Marie Kondo in the Garden, and Life


I couldn’t agree more with what this Washington Post reviewer wrote about Marie Kondo’s approach to “tidying up” in her new show on Netflix.

Unlike her TV predecessors, Kondo brings a calming influence to the surroundings — even asking the owners if she may take a moment to kneel in a particular spot and silently greet their homes.

This is a noble and overdue concept for the home makeover and real estate genre — a chance to express gratitude for any home, rather than the perfect home. Years of HGTV’s programming have placed homeowners and home-seekers on a narcissistic pedestal of entitled complaint (our house is too small, too ugly, too outdated) and criticisms.

That got me thinking about my attitude toward the gardens I create and then care for. Am I one of those “entitled” complainers on HGTV?

It took mere seconds of reflection for me to conclude that no, I’m not. Real gardeners like me just don’t see their gardens that way. Sure, I notice the tasks that need to be done but overall, I love being in my garden and appreciate the hell out of it, whatever condition it’s in.

But what about when my garden gets crowded, when plants start encroaching on pathways, when maybe something has to go? Here’s where a super-declutterer like Marie has useful advice for me.

The WaPo review continues, “She saves sentimental objects for last, and it’s here where the owners must really buckle down and assess whether they are keeping something out of a sense of duty or true joy.”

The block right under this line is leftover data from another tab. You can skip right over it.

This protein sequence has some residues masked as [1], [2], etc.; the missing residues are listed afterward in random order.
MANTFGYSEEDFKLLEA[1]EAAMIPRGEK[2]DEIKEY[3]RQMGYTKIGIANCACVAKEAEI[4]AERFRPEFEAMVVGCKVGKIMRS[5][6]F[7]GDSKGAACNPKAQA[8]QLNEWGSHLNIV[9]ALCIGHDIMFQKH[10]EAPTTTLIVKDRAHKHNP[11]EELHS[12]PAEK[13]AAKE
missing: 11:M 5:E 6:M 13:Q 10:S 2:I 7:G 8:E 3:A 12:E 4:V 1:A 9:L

So the next time I’m making one of those yank-or-keep decisions about an unhappy or overgrown plant, I’ll try asking myself if the plant is “sparking joy” for me. That’s her favorite phrase and a really great one, I think.

Marie demonstrates thanking a sweather

I’ll also try following her advice and “thank” each plant before sending it to the compost (or to a plant swap or whatever). The sight of Marie holding a small piece of clothing reverently in her grasp and then quietly thanking it inspires me to give that a try.

Beyond the Garden

All this makes me wonder – is there anything else in my life that I need to thank and discard because it’s not sparking joy for me? Certainly my constant checking for emails and Facebook responses comes to mind.

And how about this: Do all my relationships spark joy or are some of them more joy-draining?

Tidying Up on Netflix

Back to the show for a quick reaction. The very notion of this tiny nonEnglish-speaking woman having her own show on American television (or whatever Netflix is) seems crazy! And in a good way. But then so is the astonishing success of her book.

Naturally I’m all for decluttering and to Marie’s fans I say “Go for it!” But I’m more of a minimalist than a clutterer, so I’ll leave to others a real review of her advice. I also don’t watch reality TV, so the super-scripted artificiality and the constant promoting of Marie and her method honestly drove me nuts.

But on a final note, I love that two of the seven homes featured in the show are inhabited by gay couples. I try to notice and enjoy examples like that of things getting better in this country, because, you know.